“It’s a question not of our ego,” Shuvalov said. “It’s a question of how we can balance the global need for gas, global need for energy.”

European Reliance

Europe depends on Russia for about a quarter of its gas, while the Russian government relies on the oil and gas industry for half of its revenue. The budget deficit was 0.02 percent of gross domestic product last year, according to preliminary data from the Finance Ministry.

Asset sales will proceed as announced last year, with a target of at least $10 billion this year, Shuvalov said. The government sold 217 billion rubles ($7.2 billion) of shares last year, according to the Federal Property Management Agency, compared with the Finance Ministry’s earlier plan of 300 billion rubles.

“If we can sell more, we will,” Shuvalov said. “There is not any hurry. We have sufficient funds to cover some turbulence if it occurs, but we need to sell anyway for structural purposes.”

Shuvalov said he would like to see BP’s partners in TNK-BP invest all the proceeds in Russia or buy shares in Rosneft, while saying neither move is likely. Rosneft agreed to pay $28 billion for the half of the venture held by Mikhail Fridman and German Khan’s Alfa Group, Len Blavatnik’s Access Industries, and Viktor Vekselberg’s Renova Group.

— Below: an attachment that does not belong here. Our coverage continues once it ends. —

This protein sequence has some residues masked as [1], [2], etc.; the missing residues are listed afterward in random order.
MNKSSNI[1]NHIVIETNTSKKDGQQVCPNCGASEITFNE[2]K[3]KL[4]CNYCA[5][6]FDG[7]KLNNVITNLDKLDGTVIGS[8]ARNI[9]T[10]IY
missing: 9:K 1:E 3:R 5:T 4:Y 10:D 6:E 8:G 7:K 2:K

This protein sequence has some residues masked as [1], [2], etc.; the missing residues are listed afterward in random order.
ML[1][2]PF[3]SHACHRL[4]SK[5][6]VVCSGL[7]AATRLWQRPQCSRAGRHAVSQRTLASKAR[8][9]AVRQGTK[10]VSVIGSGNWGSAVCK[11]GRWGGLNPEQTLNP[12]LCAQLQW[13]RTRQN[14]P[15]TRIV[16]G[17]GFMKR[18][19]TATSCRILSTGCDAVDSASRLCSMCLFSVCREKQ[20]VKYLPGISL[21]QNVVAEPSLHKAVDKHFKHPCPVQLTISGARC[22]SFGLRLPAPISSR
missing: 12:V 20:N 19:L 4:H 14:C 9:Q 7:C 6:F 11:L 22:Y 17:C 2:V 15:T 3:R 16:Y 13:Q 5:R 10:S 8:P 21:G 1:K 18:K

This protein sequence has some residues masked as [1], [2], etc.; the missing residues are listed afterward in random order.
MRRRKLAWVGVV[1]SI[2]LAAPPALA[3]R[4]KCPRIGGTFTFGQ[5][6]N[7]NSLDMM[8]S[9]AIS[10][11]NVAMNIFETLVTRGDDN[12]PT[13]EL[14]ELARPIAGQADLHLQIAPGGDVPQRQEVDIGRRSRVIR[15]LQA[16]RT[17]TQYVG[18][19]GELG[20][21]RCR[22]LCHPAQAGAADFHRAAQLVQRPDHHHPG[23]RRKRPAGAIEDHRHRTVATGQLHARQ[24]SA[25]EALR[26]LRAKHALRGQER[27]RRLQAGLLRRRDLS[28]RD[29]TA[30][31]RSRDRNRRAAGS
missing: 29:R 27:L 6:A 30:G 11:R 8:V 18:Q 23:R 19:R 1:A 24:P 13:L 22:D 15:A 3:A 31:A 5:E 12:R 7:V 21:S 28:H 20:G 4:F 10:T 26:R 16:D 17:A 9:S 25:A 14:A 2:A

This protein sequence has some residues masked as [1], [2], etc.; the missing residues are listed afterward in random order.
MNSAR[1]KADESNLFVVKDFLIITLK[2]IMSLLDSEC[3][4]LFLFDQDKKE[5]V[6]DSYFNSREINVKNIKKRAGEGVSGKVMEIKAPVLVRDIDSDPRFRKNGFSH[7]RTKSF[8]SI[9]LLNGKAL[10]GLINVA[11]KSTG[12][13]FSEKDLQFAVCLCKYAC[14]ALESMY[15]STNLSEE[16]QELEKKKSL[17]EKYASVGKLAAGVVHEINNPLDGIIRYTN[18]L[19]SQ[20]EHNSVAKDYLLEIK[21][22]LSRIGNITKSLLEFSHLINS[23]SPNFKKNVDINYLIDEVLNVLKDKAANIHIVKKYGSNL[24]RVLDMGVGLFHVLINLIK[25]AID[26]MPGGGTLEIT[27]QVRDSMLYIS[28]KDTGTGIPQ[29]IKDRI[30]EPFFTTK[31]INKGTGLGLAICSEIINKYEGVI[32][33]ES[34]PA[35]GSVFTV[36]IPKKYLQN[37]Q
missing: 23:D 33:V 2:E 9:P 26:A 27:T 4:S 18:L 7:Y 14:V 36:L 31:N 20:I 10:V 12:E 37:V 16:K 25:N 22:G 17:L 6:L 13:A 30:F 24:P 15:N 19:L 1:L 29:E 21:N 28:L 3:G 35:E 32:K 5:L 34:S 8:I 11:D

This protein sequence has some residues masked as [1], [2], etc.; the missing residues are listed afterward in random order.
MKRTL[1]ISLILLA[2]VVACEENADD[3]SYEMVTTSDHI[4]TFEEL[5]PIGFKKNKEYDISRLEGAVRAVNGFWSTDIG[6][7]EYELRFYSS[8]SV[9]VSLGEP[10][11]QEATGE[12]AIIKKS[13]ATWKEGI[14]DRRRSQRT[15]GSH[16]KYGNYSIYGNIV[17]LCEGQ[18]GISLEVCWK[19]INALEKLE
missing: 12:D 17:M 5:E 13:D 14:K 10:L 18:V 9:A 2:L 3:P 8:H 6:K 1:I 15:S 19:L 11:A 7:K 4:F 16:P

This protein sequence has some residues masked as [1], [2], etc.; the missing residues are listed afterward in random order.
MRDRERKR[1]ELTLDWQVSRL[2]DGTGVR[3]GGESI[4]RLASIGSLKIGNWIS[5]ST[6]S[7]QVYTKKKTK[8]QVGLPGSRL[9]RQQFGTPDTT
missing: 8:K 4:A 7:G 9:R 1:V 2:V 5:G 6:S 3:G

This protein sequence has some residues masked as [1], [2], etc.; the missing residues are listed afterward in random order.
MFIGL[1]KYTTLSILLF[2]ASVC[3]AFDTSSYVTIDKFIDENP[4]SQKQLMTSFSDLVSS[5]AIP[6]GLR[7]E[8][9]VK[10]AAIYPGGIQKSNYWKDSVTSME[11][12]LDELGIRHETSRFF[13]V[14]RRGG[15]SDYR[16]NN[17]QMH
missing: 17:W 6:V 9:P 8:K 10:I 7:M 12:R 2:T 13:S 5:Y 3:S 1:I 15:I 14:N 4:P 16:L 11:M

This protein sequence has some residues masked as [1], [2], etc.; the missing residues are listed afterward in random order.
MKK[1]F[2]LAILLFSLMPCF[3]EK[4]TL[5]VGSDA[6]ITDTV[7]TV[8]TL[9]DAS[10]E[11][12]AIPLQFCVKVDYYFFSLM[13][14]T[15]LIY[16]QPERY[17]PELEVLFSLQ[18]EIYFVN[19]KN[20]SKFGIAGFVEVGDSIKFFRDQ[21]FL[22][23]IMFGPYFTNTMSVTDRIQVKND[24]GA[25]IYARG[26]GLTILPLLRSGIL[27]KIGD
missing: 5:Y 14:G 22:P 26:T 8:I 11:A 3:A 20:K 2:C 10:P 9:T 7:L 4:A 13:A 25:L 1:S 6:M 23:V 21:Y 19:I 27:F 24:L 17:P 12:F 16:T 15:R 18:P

‘Free to Act’

“They are free to act with this cash as they want,” Shuvalov said. The government “won’t impose any limitations.”

Putin, who started a third term as president last year and has urged Russian business leaders to invest domestically, said during a televised news conference last month that he “hoped” AAR, which represents the billionaires’ interest in TNK-BP, would invest “a significant part” of their sale proceeds into the Russian economy.

Preventing deals such as the TNK-BP sale isn’t the intention of Putin’s call for a return of capital to Russia, or the “de-offshorization” of the economy, Shuvalov said. The government estimates that businesses attempting to hide their money accounted for about $20 billion last year, or no more than a third of total net capital outflows last year, he said.

‘Very Comfortable’

“We are very comfortable if people just want to keep their assets or their cash in different currencies,” Shuvalov said. “We need to see, we need to understand it but once they pay all their taxes, we’re fine.”

Russia probably won’t see tax revenue from the $28 billion Rosneft pays for the 50 percent stake held by the billionaires if they’re selling the TNK-BP entity that is registered offshore, Shuvalov said.

“Our task now is to provide sufficient comfort to invest this money in Russia,” Shuvalov said. “There is no administrative push. We will talk. Maybe they will see interesting areas for them to invest and we will provide as much support as we can.”

Russia is trying to bring in investment by improving its financial infrastructure and gradually offering more shares sold in state asset sales in Moscow, rather than in London and New York where many have been primarily based, Shuvalov said.

“We’ll sell in New York, London and Moscow,” he said. “Ideally we’d like to see Moscow selling more and more from deal to deal, and Moscow being able to raise more capital, but it takes time.”